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-Ne forte pudori

Sit tibi mufa lyræ folers, et cantor Apollo.


HE Opera firft Italian mafters taught, Enrich'd with fongs, but innocent of thought. Britannia's learned theatre difdains


Melodious trifles, and enervate strains ;
And blushes on her injur'd stage to fee
Nonfenfe well-tun'd, and fweet ftupidity.

No charms are wanting to thy artful fong,
Soft as Corelli, but as Virgil ftrong.

From words fo fweet new grace the note; receive,
And mufic borrows helps, fhe us❜d to give.

B 2



Thy stile hath match'd what ancient Romans knew,
Thy flowing numbers far excel the new ;
Their cadence in fuch easy found convey'd,


That height of thought may seem fuperfluous aid
Yet in fuch charms the noble thoughts abound,
That needless seem the sweets of easy sound.

Landskips how gay the bow'ry grotto yields,
Which thought creates, and lavish fancy builds!
What art can trace the vifionary scenes,
The flow'ry groves, and everlasting greens,
The babbling founds that mimic echo plays,
The fairy fhade, and its eternal maze,
Nature and art in all their charms combin'd,
And all Elyfium to one view confin'd!
No farther could imaginaiton roam,

Till Vanbrugh fram'd, and Marlbro' rais'd the dome.
Ten thousand pangs my anxious bosom tear,
When drown'd in tears I fee th' imploring fair :
When bards lefs foft the moving words supply,
A feeming justice dooms the nymph to die :
But here fhe begs, nor can fhe beg in vain,
(In dirges thus expiring fwans complain)
Each verfe fo fwells, expreffive of her woes,
And ev'ry tear in lines fo mournful flows;
We, fpite of fame, her fate revers'd believe,
O'erlook her crimes, and think she ought to live.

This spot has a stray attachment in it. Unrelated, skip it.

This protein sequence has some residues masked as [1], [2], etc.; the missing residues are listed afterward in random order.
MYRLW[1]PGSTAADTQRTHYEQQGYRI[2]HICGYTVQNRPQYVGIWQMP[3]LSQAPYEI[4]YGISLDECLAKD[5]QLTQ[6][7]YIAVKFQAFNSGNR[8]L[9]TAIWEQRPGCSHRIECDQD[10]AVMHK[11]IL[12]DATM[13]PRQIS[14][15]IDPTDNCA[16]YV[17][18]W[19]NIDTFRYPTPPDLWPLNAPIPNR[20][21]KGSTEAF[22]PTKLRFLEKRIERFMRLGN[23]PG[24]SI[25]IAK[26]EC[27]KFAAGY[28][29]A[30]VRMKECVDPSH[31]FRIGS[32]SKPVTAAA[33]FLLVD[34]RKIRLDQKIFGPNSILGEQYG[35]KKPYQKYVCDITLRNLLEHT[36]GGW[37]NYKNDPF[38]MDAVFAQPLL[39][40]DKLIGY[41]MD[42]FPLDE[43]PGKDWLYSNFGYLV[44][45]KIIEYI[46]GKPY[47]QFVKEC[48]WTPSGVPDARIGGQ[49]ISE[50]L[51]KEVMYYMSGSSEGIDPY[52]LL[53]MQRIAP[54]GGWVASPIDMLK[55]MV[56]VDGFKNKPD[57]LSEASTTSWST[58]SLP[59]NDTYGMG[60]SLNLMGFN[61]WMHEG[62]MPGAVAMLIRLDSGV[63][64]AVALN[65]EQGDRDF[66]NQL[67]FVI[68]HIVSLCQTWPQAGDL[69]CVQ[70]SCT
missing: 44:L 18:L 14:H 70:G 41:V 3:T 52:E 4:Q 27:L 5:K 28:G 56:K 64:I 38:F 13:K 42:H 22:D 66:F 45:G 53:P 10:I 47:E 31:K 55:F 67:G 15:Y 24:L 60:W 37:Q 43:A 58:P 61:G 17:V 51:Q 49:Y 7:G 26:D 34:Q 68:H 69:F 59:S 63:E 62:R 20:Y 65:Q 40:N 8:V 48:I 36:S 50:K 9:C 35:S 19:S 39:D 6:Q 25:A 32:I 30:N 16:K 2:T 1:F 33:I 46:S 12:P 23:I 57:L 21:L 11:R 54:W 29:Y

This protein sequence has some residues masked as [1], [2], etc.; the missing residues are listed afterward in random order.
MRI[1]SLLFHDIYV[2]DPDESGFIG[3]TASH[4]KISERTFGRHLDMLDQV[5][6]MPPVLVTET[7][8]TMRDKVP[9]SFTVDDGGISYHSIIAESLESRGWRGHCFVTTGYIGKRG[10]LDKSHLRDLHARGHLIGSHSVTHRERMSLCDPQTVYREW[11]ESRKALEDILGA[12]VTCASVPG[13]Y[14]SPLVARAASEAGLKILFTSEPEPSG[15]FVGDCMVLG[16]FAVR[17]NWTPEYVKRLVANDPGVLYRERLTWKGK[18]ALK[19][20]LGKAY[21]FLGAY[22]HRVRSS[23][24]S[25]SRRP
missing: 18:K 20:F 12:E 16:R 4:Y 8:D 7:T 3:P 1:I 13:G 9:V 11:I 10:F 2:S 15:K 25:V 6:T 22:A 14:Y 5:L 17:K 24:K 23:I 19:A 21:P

Let joy transport fair Rosamonda's fhade, And wreaths of myrtle crown the lovely maid. While now perhaps with Dido's ghost she roves, And hears and tells the ftory of their loves, Alike they mourn, alike they blefs their fate, Since love, which made 'em wretched, makes 'em great, Nor longer that relentless doom bemoan, Which gain'd a Virgil, and an Addison. Accept, great monarch of the British lays, The tribute fong an humble subject pays. So tries the artlefs lark her early flight, And foars, to hail the God of verfe and light. Unrival'd as thy merit be thy fame,

And thy own laurels shade thy envy'd name :
Thy name, the boast of all the tuneful choir,
Shall tremble on the ftrings of ev'ry lyre;
While the charm'd reader with thy thought complies;
Feels correfponding joys or forrows rife,

And views thy Rofamond with Henry's eyes.


Dramatis Personæ.

M E N.

King Henry.
Sir Trusty, keeper of the bower.


W O M E N.

Queen Elinor.


Grideline, wife to Sir Trusty.

Guardian Angels, &c.

SCENE Woodstock-Park.


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A Profpect of Woodstock-Park, terminating in the Bower.

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